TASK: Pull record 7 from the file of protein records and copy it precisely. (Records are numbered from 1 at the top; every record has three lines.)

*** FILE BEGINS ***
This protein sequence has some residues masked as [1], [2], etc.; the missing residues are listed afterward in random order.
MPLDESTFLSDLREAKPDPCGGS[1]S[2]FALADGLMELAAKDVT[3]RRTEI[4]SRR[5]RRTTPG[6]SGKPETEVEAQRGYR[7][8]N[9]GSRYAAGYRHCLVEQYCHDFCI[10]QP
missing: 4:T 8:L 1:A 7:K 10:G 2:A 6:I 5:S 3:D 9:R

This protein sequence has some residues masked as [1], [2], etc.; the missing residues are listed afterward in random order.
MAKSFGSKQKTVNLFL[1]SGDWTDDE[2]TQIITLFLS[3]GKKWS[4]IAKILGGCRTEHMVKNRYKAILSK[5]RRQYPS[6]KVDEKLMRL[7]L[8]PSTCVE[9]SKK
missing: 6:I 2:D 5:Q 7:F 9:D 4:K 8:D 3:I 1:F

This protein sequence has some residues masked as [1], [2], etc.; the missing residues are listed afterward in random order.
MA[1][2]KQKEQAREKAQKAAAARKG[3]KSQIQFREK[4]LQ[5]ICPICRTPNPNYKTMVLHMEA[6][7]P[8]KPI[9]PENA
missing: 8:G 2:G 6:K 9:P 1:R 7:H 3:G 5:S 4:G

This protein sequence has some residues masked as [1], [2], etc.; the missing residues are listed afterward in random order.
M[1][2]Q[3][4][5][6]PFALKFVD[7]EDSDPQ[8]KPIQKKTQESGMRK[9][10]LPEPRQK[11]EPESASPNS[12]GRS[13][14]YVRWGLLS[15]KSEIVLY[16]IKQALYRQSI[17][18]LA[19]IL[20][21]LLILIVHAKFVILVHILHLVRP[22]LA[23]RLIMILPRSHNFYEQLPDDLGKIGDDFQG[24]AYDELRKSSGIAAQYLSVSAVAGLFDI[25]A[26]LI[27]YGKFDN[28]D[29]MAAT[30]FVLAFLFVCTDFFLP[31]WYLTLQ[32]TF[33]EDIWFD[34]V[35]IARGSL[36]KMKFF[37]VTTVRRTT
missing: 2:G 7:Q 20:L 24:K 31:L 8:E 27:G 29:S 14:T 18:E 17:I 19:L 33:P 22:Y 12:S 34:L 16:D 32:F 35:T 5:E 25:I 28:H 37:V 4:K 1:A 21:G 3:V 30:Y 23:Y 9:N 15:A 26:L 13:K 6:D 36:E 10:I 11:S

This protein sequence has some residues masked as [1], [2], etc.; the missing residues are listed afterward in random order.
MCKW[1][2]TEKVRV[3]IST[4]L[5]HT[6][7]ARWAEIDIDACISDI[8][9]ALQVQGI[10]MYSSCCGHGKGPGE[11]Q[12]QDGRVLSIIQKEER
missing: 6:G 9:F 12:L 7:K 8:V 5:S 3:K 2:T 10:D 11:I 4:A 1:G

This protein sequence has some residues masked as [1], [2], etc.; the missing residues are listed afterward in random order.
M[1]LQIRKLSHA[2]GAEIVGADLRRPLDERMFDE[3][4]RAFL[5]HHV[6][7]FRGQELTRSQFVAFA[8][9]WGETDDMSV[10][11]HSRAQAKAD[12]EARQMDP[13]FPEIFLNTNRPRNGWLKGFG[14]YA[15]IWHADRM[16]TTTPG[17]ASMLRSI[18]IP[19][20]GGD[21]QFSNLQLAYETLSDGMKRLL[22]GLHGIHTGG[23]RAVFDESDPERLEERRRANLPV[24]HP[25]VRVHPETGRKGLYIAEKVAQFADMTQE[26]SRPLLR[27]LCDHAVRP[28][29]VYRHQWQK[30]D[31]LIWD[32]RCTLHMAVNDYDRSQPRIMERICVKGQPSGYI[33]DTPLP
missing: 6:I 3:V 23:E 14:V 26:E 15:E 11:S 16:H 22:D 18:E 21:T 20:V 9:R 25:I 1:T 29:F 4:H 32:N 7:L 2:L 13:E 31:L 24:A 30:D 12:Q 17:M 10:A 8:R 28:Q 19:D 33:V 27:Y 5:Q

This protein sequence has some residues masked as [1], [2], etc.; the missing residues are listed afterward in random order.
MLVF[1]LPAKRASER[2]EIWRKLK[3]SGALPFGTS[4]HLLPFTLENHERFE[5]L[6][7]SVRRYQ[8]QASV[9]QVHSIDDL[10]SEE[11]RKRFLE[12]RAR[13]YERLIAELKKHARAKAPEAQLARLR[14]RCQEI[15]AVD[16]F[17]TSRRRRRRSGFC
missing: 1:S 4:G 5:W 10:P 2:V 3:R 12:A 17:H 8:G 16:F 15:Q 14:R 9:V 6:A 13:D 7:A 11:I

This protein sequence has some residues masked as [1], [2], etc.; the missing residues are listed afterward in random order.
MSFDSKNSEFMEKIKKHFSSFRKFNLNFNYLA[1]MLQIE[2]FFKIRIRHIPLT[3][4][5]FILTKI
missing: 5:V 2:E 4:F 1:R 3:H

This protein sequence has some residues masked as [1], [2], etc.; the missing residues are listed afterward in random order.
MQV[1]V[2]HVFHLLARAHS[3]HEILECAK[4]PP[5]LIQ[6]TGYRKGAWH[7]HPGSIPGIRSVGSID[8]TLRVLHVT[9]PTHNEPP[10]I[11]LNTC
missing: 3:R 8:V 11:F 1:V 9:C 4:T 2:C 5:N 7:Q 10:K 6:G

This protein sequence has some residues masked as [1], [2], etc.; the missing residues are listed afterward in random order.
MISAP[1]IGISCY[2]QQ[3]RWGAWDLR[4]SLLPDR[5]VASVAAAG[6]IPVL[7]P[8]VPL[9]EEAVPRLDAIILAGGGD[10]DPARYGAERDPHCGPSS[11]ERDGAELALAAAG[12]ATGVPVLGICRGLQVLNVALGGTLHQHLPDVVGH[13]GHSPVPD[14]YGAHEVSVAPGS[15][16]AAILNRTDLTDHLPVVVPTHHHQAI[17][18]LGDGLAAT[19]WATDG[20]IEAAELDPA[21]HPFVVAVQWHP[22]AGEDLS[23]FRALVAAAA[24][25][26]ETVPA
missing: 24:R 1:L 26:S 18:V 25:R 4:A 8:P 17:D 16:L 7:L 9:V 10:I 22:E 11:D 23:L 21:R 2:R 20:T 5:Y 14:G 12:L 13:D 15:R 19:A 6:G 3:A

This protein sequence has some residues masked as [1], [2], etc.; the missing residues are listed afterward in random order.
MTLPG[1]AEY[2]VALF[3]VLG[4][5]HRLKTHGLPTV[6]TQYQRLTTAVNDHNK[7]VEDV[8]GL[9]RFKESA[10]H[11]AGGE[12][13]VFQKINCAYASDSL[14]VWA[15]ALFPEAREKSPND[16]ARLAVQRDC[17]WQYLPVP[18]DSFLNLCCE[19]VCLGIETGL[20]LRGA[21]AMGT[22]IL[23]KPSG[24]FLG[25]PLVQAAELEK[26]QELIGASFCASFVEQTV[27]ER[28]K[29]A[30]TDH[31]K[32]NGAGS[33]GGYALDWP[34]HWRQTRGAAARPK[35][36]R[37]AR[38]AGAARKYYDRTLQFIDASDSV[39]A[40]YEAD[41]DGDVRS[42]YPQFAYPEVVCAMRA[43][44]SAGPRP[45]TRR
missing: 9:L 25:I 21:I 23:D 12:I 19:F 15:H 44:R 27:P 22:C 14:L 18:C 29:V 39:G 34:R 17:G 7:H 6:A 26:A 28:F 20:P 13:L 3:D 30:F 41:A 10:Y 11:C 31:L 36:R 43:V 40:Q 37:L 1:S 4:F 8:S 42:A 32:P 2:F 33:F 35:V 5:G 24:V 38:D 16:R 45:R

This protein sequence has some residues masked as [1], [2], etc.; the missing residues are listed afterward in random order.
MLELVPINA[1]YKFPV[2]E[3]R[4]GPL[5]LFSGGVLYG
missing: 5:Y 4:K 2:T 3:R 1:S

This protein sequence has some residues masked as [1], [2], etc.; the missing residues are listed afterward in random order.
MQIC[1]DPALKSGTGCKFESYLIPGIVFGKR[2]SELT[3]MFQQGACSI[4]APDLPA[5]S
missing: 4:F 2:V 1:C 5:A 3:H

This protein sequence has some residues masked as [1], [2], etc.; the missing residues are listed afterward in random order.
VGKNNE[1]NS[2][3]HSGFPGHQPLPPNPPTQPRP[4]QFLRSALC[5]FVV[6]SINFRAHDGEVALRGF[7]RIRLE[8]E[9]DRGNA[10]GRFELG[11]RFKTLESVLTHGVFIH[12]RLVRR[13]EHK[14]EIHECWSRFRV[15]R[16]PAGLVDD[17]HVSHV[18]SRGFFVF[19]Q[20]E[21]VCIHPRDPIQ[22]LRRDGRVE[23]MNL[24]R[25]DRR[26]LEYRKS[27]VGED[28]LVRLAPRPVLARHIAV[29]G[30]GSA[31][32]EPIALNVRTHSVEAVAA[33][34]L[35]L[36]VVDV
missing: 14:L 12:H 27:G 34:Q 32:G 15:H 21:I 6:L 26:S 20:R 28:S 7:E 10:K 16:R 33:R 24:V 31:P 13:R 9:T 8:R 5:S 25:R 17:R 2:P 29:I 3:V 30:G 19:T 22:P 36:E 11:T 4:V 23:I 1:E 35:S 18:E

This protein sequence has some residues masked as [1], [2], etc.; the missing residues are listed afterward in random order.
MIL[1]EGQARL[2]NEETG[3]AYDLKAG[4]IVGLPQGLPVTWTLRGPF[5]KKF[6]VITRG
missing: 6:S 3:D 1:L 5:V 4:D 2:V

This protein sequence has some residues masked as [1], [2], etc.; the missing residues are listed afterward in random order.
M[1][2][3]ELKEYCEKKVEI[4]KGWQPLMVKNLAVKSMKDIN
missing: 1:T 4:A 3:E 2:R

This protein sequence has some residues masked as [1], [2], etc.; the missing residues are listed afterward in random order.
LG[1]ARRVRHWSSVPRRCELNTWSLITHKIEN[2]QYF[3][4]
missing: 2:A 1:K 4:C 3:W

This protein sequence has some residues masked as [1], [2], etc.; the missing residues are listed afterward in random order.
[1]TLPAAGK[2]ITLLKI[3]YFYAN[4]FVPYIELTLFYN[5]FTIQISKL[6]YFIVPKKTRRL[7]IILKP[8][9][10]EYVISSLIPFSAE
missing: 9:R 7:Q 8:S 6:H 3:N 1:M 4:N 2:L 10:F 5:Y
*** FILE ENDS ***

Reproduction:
This protein sequence has some residues masked as [1], [2], etc.; the missing residues are listed afterward in random order.
MLVF[1]LPAKRASER[2]EIWRKLK[3]SGALPFGTS[4]HLLPFTLENHERFE[5]L[6][7]SVRRYQ[8]QASV[9]QVHSIDDL[10]SEE[11]RKRFLE[12]RAR[13]YERLIAELKKHARAKAPEAQLARLR[14]RCQEI[15]AVD[16]F[17]TSRRRRRRSGFC
missing: 1:S 4:G 5:W 10:P 2:V 3:R 12:A 17:H 8:G 16:F 15:Q 14:R 9:V 6:A 13:D 7:A 11:I